And another thing

Oh, and we changed the collision model of the drones a bit. They now have supports under the props – as they do in real life. To be perfectly honest, we’re not really sure why that wasn’t the case before… 😉


  1. Jan Pratcher

    thanks guys keep it up, much love from the diesel guys

  2. Aaron Camus

    Loving the sim, guys. I fly 250’s and smaller self-built quads, but my buddy has a vortex, and I can attest to the closeness in feel and response. This simulator is making me a better pilot, and I’m saving tons on props! Kudos, and keep it going! This could end up being WAY cooler than Tony Hawk’s skate games EVER were.

  3. Michele Sciacca

    very nice idea! I’m a very bad pilot, I’ll probably buy the game to improve without crashing anything 🙂
    Concerning the modelling of the quadcopter physics, I see you’re having some troubles and I think I know why.
    I don’t want to sound arrogant, by no means I think I’m better than you guys 🙂

    I understand that you use drag for angular stabilisation (i. e., a given stick deflection will achieve a constant angular rate after a transient response). My first (and probably dumb) question is why aren’t you using the angularDrag rigid body parameter in Unity? This will decouple linear stability from angular stability.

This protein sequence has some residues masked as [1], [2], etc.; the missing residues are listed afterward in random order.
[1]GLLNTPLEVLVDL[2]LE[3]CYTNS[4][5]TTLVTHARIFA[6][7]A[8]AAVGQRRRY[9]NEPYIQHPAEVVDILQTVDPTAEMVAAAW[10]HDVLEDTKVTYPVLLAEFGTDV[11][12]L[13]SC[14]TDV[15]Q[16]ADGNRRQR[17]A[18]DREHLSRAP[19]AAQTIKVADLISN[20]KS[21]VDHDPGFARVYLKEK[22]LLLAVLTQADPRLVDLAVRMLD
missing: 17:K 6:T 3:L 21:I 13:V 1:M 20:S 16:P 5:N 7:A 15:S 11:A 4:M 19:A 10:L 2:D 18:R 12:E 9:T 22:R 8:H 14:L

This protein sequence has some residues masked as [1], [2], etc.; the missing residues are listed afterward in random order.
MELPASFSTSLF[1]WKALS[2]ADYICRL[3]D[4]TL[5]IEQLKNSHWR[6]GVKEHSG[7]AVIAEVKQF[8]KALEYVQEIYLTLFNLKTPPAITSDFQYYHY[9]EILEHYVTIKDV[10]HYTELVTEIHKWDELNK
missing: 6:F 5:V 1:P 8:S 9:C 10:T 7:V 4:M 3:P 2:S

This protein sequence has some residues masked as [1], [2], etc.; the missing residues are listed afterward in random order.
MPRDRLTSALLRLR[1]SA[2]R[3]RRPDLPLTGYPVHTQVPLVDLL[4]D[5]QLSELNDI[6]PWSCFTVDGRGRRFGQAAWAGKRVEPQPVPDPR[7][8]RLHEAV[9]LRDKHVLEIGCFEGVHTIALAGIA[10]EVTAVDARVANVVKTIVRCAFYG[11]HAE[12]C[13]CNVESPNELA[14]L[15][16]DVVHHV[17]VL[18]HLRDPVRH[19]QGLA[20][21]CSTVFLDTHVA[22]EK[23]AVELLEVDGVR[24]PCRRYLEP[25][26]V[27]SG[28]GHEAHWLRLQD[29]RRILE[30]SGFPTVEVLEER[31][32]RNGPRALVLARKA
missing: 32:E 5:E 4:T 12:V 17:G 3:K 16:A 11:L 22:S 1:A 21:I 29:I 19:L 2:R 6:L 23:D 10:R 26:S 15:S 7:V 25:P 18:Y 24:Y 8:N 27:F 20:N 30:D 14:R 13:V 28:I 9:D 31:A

In the real quadcopters this stabilisation is actually achieved via the flight controller; did you consider simulating more accurately the physics of the quadcopter alongside with coupling it with a simple flight controller? This would have twofold advantage: enabling a more accurate physical model, easy to tune based on pilot feedbacks, and also it will be possible to customise more the different flying machines, it would be possible to see more in reality the effect of changing the flight controller tuning or the engines/propellers.

    I have some experience in aircraft physics modelling, also did a quadcopter simulator in MatLab some years ago, so if you want some help feel free to ask 🙂

    1. Lugus Tom

      Hi Michele,

      Thanks for your feedback!

      I’m not sure why you think that we use drag for angular stability, though? We’re using a flight controller for this. Your argumentation is exactly why we decided to take this approach.

      The issue we were having with drag is that drag in unity does not take into account the orientation of objects and that the drag characteristics of a drone change depending on whether propellers are spinning or not (and which way the props are pointing in regard to the travel direction).

      Using just one value for “air drag” forced us to make a choice between realistic cornering or realistic falling. We’re working changing the drag on the drone depending on a number of parameters.